Game Engineer


« Reply #31 - Posted 2006-07-12 18:00:28 »

Well the key is the invisible walls. Essentially, everything you see you can't actually interact with. The real physical walls are not drawn and are only used for moving logic. That way I can in fact make humungous gigantic pictures with only one single block that you can't walk through. Imagine this:

Say we have the sprite for a big house. It might look like this, with ^'s being the roof (foreground), @@ being the middle (midground), and ++ being the part you can walk on top of "in front of" (background).
1  
2  
3  
4  
^^^^^
@@@
@@@
+++++

That actual sprite,  although drawn with different characters, is two sprites placed in the top left corner, one in the foreground drawn above the player and one in the background, like this:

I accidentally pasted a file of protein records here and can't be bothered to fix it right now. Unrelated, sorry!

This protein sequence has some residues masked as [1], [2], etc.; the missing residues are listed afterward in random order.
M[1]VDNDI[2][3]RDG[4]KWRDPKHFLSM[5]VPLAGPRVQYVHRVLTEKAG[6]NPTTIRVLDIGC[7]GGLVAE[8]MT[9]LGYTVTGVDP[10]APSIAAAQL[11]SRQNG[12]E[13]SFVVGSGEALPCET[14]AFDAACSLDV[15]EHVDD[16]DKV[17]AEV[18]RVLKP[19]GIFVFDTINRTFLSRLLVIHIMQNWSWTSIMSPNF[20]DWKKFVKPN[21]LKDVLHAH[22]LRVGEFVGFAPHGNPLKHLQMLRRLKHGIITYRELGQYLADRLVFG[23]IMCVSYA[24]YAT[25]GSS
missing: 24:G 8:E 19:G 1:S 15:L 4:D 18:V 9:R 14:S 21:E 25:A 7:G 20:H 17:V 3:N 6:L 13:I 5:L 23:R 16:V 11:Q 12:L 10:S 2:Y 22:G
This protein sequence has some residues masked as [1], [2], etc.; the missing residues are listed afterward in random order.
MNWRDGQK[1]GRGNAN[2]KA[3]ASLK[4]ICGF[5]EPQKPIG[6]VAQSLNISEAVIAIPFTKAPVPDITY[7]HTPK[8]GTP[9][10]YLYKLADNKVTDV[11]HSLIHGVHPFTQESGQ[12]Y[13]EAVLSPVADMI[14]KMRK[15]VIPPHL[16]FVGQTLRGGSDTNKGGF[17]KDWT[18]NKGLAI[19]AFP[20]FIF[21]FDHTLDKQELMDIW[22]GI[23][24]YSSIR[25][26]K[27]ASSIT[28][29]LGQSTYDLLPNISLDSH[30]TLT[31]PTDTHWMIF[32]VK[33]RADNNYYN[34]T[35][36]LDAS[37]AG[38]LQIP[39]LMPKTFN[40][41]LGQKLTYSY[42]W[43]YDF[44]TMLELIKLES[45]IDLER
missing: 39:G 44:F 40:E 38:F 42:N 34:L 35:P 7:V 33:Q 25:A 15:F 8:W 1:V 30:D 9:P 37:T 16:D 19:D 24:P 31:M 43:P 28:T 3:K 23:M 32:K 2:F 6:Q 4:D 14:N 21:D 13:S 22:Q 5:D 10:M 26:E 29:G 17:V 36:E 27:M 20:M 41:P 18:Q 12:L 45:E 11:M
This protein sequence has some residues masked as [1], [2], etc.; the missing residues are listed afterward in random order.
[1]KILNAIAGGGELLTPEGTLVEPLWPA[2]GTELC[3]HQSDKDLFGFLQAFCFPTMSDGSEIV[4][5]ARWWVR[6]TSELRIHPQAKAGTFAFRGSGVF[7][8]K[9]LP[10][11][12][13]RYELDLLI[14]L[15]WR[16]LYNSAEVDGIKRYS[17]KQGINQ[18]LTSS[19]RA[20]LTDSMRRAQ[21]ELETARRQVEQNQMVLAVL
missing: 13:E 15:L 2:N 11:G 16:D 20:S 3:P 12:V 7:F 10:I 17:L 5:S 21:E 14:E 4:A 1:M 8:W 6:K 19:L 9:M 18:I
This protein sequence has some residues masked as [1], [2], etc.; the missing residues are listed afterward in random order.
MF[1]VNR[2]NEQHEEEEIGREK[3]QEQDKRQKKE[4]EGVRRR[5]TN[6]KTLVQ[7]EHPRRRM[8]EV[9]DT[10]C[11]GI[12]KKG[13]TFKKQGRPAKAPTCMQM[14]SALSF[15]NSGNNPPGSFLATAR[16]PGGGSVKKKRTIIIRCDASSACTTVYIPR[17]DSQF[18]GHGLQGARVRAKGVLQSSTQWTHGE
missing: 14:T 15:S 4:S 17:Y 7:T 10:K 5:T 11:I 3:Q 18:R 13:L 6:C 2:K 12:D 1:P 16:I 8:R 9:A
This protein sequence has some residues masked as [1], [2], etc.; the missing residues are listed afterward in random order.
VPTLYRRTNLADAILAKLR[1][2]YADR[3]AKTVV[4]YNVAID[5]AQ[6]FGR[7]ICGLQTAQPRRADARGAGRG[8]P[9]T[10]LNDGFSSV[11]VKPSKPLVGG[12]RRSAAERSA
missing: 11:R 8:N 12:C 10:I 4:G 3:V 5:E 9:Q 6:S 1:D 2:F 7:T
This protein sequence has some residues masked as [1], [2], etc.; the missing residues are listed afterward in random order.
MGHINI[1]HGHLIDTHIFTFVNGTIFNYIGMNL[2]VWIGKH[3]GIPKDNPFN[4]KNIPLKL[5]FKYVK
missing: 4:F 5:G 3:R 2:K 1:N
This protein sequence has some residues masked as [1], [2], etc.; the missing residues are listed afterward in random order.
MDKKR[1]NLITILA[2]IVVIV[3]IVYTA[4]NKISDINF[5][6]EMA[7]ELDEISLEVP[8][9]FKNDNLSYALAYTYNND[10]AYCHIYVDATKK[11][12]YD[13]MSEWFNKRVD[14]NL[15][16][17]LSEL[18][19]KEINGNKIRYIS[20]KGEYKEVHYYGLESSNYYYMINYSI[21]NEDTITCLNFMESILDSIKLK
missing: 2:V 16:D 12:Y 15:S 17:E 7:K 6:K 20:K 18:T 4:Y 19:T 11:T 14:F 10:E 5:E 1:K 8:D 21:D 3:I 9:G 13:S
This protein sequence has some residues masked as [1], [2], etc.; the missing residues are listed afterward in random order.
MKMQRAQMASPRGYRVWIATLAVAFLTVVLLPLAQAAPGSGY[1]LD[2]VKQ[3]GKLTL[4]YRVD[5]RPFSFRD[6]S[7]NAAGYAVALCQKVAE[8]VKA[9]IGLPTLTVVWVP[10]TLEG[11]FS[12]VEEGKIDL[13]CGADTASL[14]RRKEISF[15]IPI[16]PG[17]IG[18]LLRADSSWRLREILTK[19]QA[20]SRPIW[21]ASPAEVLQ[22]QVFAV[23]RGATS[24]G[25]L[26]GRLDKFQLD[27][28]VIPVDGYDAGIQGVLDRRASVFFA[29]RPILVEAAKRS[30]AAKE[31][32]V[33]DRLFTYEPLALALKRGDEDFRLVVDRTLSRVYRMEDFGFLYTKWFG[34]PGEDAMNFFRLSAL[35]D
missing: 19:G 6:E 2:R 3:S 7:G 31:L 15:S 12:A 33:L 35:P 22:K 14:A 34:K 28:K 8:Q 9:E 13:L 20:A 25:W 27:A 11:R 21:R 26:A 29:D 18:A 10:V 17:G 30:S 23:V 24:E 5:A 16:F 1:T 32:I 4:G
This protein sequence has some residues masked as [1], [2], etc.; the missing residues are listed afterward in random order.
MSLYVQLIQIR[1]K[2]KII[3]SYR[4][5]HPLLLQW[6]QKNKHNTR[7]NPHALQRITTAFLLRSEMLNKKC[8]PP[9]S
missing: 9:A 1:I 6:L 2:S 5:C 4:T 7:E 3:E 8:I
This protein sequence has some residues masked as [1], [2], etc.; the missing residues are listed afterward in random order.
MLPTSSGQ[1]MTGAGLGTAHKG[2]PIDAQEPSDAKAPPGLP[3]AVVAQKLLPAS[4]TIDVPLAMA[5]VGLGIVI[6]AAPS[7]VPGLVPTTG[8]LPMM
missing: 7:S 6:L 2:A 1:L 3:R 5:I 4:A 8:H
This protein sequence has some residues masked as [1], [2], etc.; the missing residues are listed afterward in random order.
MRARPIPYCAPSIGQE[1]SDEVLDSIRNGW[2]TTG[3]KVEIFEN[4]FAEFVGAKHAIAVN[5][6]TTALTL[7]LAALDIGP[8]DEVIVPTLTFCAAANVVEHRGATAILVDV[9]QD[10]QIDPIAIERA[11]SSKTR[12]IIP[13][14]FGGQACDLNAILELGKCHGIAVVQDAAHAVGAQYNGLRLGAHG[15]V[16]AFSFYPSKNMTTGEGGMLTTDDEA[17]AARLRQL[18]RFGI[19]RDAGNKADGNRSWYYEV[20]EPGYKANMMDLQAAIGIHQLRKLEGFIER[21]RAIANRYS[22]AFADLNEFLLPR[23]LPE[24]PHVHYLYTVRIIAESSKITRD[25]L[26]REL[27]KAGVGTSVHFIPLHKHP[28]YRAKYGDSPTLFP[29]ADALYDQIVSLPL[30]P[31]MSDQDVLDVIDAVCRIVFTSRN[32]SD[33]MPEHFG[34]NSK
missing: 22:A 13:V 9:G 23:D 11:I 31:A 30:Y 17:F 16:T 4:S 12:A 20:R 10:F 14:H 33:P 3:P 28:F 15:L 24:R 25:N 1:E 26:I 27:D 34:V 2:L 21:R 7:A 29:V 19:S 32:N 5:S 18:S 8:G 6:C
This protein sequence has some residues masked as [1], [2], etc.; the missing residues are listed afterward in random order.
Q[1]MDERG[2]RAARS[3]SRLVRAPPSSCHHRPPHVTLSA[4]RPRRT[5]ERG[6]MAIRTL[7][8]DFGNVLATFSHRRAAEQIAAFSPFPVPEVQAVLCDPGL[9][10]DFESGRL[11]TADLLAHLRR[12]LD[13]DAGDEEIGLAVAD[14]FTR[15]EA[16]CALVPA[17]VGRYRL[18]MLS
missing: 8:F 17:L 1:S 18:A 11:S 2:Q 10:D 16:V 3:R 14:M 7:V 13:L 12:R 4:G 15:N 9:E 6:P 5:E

1  
2  
3  
4  
+0000
+0000
00000
00000

Where the + is the single block where the sprite is saved in the 3D array, but can be seen across the whole thing. The +0000 is just the roof saved in some layer higher than the player so it is drawn on top of him, then the rest is drawn in a layer under the player.

Now with just that, I would have a large image taking up several blocks you could just walk all over. What now becomes neccesary is to include spaces in the midground so, logically speaking, part of the house obstructs walking. an O is an empty space, and a + is where a wall is placed in the moddle layer. Note these walls are invisible.
1  
2  
3  
4  
OOOOO
+++++
+++++
OOOOO

The character can walk anywhere where there are O's, so if you want on the top you would be unobstructed but a roof would still be drawn on top of you, while the bottom O's can be walked upon even though you are walking on top of a sprite. Try walking through the entire house, however, and you will be stopped by invisible blocks.